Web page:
'Ten killed' in Mogadishu blast as militants blamed
At least 10 people are believed to have been killed in a powerful explosion in the Somali capital, Mogadishu.
The dead were reported to have been anti-government militants, thought to have been killed when their bombs exploded prematurely.
The militiamen died in two separate blasts, 10 while preparing a car bomb and another as he planted a roadside bomb, it was reported.
The blasts early on Saturday were heard across the city.
Three Pakistanis, two Indians, an Afghan and an Algerian were among the dead, the Somali Information Ministry said in a statement.
The government cited "security sources" as the basis for its information.
The western-backed Somali government has been fighting the Islamist militant group al-Shabab, an al-Qaeda-inspired group that controls much of southern Somalia, since the start of 2007.
Officials say that foreign fighters with experience in the Afghanistan and Iraq conflicts help train al-Shabab's troops.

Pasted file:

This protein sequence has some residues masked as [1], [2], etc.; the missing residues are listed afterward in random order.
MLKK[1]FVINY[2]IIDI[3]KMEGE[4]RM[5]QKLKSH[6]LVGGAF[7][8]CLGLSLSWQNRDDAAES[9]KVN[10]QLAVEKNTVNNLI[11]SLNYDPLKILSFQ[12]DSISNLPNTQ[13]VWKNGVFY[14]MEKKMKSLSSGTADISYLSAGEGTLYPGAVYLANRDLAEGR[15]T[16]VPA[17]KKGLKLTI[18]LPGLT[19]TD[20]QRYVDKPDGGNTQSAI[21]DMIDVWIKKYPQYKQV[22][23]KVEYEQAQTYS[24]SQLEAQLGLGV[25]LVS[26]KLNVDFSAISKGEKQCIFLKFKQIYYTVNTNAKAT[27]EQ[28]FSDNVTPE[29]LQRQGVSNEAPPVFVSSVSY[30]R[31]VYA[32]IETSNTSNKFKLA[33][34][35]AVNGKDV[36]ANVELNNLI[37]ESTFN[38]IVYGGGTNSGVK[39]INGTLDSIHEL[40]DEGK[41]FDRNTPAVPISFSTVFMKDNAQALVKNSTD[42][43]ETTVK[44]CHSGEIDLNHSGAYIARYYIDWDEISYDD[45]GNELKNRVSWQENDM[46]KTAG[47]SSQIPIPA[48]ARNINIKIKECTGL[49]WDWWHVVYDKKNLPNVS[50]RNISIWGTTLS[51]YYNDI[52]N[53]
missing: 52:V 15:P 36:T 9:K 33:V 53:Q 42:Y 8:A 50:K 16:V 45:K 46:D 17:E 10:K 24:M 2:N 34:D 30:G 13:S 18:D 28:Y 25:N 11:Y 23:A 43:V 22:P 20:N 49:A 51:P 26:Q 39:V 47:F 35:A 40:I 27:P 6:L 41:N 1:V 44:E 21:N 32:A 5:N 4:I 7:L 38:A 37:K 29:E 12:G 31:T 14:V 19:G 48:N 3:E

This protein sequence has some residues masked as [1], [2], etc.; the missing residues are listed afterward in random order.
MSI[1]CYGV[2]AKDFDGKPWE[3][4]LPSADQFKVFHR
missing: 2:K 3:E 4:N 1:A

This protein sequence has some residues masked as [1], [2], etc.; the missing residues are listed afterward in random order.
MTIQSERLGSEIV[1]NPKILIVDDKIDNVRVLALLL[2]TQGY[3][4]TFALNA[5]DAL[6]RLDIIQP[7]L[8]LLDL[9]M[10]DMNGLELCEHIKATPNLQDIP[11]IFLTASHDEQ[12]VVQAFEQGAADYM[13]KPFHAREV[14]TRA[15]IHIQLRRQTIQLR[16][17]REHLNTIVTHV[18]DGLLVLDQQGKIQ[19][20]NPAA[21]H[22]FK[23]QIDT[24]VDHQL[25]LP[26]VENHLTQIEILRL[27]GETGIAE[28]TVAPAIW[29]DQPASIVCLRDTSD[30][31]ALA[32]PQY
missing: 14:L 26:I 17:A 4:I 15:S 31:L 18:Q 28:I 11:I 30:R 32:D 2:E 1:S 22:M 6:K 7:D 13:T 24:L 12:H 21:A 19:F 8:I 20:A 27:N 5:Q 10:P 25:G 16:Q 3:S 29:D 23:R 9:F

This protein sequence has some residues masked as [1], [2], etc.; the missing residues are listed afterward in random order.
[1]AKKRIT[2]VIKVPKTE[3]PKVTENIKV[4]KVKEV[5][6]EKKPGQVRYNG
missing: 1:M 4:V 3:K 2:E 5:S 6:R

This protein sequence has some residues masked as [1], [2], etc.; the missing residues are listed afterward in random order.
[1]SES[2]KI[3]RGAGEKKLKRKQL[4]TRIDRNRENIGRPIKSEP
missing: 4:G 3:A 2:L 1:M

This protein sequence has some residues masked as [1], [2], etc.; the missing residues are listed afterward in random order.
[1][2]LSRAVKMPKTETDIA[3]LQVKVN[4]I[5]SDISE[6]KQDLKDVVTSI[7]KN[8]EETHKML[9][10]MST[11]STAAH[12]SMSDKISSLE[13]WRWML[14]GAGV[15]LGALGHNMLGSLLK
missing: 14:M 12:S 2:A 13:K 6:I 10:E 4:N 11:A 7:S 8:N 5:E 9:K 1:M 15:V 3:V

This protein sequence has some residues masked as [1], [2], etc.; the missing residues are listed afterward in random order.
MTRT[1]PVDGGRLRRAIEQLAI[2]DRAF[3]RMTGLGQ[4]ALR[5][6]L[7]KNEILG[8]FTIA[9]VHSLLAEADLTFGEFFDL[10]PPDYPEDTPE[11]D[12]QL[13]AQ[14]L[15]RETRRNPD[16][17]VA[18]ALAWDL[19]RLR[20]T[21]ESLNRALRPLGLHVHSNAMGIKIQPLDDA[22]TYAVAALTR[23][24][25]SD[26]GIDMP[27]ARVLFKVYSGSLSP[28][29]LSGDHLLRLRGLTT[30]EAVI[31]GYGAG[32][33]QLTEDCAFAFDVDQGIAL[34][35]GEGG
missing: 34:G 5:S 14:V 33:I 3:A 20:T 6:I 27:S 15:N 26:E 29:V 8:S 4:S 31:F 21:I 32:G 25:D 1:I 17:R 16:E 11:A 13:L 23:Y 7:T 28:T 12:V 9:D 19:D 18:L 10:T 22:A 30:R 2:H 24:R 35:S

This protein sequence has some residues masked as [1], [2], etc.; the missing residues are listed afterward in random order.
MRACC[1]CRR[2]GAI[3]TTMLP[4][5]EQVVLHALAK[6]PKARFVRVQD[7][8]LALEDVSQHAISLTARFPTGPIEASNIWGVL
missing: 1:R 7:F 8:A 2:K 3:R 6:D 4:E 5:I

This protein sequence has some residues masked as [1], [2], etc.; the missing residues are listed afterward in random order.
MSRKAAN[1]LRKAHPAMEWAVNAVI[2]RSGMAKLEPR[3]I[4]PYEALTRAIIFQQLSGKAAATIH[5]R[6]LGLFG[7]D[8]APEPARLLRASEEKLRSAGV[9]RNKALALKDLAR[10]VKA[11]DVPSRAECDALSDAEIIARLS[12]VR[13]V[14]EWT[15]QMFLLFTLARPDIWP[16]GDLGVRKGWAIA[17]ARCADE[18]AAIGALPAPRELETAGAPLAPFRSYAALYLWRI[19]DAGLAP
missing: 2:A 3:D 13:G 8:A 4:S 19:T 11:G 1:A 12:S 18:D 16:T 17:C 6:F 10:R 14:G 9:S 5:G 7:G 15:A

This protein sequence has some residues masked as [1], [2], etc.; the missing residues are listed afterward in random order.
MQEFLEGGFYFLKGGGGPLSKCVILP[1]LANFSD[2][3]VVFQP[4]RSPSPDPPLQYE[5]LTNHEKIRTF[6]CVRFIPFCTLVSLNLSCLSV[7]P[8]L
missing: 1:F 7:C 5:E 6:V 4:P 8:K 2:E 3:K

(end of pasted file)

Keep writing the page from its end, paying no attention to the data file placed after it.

Witnesses described hearing two blasts.
Abdulahi Ibrahim, a Mogadishu resident, told Associated Press: "We heard explosions within minutes of each other.
"But in the morning when we woke up no one could figure out the details because the whole neighbourhood was cordoned off by dozens of heavily armed al-Shabab militants."
Rebel groups control much of the capital and large areas of the countryside, imposing a strict form of Sharia, or Islamic law.
Hundreds of thousands of people have fled their homes in two decades of conflict that has created one of the world's worst humanitarian emergencies.